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Report No. 21

Clause 65

General.-This deals with particular average loss.

Analysis.-A particular average loss must be

(i) a partial loss,

(ii) caused by peril insured against, and

(iii) not a general average loss.1

The distinction between a particular average and a general average is that-

(a) general average is voluntary, while particular average is accidental;

(b) general average is undertaken to save property imperiled in a common adventure. Particular average is a loss pure and simple.

Damage by sea water when not amounting to total loss, or damage by fire or collision, are examples of particular averages.

Particular charges.-Charges incurred by the assured for the safety or preservation of the subject-matter insured are called particular charges and are not included in particular average. This is provided by sub-section (2). Examples of particular charges would be as stated by Dover,2 the cost of picking sound cotton from damaged cotton, the cost of "skimming" cocoa, and other re-conditioning charges.3 These are particulars in the sense that they are applicable to a particular interest.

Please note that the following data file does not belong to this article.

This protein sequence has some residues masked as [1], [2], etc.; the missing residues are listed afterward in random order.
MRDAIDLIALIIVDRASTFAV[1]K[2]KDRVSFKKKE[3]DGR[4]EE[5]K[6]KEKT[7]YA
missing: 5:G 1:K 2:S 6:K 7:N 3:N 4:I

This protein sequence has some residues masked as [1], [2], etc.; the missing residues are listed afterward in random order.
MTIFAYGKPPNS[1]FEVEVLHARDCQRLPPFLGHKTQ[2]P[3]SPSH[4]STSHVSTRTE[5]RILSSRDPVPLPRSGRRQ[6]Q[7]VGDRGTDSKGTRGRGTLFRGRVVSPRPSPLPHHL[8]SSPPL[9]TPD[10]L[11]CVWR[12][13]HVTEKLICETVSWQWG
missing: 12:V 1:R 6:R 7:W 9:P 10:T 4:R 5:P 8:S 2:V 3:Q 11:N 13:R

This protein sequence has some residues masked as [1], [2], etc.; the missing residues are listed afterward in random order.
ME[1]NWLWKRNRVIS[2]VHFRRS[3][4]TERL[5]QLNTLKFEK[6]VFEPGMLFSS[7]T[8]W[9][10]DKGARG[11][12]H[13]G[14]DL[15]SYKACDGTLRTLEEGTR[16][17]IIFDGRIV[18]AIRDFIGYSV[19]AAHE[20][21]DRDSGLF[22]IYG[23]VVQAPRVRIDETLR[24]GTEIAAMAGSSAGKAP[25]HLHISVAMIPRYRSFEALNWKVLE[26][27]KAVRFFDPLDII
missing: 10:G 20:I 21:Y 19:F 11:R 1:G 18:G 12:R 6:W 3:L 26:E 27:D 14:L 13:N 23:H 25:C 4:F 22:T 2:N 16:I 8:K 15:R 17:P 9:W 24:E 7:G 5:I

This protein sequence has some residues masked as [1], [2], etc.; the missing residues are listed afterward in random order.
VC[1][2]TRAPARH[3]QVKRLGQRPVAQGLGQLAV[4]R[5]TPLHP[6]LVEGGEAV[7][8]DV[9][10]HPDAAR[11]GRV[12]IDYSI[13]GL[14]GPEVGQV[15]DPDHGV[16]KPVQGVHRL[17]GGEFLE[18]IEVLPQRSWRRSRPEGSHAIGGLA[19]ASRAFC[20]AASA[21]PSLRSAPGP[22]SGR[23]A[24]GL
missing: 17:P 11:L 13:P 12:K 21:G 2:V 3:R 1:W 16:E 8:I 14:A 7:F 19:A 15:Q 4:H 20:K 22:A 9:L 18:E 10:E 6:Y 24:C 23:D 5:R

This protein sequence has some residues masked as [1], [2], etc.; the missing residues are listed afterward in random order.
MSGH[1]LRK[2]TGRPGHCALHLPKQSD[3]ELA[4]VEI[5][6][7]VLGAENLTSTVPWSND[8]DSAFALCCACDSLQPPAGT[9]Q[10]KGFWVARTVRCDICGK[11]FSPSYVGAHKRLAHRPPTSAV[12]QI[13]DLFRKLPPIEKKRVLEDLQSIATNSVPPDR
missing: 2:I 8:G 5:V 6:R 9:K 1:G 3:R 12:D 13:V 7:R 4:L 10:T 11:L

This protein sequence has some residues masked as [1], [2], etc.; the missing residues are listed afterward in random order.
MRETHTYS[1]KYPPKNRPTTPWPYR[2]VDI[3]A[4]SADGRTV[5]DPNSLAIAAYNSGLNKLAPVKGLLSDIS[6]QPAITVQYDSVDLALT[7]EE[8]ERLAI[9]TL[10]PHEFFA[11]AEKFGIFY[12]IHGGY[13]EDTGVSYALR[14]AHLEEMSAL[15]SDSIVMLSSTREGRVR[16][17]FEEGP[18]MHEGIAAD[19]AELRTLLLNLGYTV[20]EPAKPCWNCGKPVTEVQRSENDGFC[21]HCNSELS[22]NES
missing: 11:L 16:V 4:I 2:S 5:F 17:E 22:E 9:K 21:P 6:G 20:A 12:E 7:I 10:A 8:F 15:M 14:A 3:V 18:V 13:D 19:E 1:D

Particular average may be classified as-

(a) damage to ship, for example, by forcible impact;

(b) loss of freight, for example, by reason of partial loss of cargo by particular average; and

(c) damage to cargo.

The following chart may be of some help in understanding the relationship between particular average and allied concepts:-

1. As to general average loss, see section 66 of the English Act-clause 47.

2. Dover, p. 417.

3. As for other provisions as to particular charges, see section 65 (2), 76 and Sch. I, rule 14 of the English Act, "Sue and labour" charges are examples of "particular charges". See section 78 of the English Act-clause 79.

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